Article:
be zero but isnt Range Distance at which max.

variance is reached (data considered

decorrelated) Sill Level of max.

variability Anisotropy might thus be manifested

by varying range with direction (constant sill

so-called geometric anisotropy). This is observed

with the elevation data.

- Experimental semi-variogram
- Things nearby tend to be more similar than things

that are farther apart

- Theoretical semi-variogram fit function through

empirical semi-variogram

Variogram - Spherical

- It is a model semi-variogram and is usually

called the spherical model. - a is called the range of influence of a sample.
- C is called the sill of the semi-variogram.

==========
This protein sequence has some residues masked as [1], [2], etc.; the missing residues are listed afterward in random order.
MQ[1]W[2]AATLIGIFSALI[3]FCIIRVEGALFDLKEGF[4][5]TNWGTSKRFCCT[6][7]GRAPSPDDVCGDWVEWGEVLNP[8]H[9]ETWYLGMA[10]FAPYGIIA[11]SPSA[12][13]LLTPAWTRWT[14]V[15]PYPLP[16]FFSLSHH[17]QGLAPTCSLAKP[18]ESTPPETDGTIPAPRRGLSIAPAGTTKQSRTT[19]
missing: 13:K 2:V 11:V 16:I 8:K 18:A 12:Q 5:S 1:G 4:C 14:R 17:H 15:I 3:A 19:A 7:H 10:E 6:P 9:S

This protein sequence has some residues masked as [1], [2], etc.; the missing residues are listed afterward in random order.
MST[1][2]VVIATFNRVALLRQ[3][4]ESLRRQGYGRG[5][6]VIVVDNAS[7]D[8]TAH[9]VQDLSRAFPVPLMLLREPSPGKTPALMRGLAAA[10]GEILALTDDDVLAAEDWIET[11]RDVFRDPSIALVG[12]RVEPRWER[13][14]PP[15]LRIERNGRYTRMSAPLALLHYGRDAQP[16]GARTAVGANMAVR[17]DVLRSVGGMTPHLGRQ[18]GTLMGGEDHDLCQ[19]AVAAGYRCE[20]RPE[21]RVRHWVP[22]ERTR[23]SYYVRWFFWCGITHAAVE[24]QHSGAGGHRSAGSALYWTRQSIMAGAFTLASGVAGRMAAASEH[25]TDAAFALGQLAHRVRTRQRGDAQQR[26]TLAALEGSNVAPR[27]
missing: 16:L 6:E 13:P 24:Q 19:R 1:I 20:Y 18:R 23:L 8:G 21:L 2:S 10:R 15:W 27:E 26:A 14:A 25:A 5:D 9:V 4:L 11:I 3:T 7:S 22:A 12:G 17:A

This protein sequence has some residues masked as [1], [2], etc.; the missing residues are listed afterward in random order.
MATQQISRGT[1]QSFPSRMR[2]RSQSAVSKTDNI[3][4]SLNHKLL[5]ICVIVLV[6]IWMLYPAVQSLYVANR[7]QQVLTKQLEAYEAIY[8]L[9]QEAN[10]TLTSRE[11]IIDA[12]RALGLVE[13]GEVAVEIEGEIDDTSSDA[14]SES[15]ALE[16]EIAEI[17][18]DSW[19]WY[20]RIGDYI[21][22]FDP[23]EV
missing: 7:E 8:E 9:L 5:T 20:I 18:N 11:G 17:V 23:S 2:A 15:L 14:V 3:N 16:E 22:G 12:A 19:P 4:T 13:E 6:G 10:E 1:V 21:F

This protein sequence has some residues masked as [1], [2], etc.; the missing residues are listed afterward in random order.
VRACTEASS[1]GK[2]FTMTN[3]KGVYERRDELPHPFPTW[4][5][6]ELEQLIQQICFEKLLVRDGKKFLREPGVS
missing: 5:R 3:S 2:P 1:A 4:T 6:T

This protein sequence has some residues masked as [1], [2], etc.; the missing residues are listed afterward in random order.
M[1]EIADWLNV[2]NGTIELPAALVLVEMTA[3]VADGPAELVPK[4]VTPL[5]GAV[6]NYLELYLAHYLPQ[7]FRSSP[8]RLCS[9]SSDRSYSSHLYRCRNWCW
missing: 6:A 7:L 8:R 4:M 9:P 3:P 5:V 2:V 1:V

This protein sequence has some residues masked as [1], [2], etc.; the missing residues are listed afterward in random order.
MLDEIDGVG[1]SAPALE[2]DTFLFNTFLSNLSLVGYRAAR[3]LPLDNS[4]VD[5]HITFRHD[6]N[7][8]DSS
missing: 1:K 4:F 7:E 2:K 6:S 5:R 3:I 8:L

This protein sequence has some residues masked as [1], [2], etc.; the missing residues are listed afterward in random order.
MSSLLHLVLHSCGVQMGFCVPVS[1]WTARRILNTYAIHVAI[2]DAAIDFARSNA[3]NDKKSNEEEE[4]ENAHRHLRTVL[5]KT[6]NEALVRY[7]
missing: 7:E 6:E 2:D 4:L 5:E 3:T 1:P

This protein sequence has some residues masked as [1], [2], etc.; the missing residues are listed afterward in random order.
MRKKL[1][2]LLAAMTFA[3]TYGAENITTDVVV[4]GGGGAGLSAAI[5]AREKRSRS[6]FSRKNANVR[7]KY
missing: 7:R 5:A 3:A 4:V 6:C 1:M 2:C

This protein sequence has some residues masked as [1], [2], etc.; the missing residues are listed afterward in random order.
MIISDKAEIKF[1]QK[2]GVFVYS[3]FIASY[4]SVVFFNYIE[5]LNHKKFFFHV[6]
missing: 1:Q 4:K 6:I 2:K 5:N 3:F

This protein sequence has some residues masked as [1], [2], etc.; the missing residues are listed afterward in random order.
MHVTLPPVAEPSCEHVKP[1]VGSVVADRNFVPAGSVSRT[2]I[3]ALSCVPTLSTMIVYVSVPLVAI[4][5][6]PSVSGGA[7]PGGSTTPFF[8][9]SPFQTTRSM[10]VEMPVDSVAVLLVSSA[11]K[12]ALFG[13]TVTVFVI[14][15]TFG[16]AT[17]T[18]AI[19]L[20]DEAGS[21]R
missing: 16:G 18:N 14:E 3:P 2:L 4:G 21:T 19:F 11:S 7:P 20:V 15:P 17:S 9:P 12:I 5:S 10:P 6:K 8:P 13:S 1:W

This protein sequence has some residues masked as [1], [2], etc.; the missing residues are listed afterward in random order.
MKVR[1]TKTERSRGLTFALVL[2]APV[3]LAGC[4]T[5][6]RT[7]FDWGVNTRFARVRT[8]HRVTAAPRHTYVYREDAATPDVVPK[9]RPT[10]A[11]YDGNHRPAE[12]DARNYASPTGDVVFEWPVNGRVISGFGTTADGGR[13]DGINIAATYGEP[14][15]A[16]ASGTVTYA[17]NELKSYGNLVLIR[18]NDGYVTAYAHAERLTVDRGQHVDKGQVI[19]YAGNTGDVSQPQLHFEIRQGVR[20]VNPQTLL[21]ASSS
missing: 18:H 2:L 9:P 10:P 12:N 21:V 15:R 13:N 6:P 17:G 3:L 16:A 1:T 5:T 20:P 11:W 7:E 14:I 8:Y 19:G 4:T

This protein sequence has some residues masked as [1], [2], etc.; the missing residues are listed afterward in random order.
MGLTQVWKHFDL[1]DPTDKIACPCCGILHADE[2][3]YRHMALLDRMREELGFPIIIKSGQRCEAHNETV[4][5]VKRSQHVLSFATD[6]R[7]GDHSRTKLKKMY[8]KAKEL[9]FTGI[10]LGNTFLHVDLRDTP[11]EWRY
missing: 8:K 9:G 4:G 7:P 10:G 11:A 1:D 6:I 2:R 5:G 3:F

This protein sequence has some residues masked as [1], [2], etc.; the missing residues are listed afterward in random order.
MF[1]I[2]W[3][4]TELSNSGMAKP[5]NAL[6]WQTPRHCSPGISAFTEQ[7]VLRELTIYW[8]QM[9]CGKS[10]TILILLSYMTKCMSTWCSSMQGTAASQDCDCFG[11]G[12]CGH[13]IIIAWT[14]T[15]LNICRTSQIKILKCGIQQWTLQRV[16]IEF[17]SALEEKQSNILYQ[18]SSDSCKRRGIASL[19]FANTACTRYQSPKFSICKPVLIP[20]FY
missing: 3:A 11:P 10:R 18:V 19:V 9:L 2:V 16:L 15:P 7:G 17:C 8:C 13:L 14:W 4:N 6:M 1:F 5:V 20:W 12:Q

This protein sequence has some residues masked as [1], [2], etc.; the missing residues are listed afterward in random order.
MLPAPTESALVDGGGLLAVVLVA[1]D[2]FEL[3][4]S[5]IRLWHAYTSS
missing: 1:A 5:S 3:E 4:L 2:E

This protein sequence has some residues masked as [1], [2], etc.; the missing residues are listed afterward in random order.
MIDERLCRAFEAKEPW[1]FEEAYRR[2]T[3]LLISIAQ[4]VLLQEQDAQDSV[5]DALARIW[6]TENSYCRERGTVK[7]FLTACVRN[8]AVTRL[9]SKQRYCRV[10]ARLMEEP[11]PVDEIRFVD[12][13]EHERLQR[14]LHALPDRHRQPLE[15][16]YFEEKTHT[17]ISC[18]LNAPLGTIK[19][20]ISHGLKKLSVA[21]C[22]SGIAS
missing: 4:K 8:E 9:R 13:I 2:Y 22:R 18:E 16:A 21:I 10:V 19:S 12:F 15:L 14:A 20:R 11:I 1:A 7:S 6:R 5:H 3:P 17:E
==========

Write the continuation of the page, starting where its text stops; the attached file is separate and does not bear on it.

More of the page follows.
Variogram - Exponential

Spherical and Exponential with the same range and

sill

Spherical and Exponential with the same sill and

the same initial slope

Semi-variogram from ArcGIS

Interpolation by Kriging

- Kriging is named after the South African

engineer, D. G. Krige, who first developed the

method. - Kriging uses the semi-variogram, in calculating

estimates of the surface at the grid nodes.

Interpolation by Kriging

- Kriging goes through a two-step process
- Variograms and covariance functions are created

to estimate the statistical dependence (called

spatial autocorrelation) values, which depends on

the model of auto-correlation (fitting a model), - Prediction of unknown values

- Kriging yields the estimated value AND the

estimation variance

Standard deviation of estimated conductivity

Estimated conductivity

Interpolation of elevation surface using Kriging

Geostatistical Analysis using ArcGIS

- A linkage between GIS and spatial data analysis

is considered to be an important aspect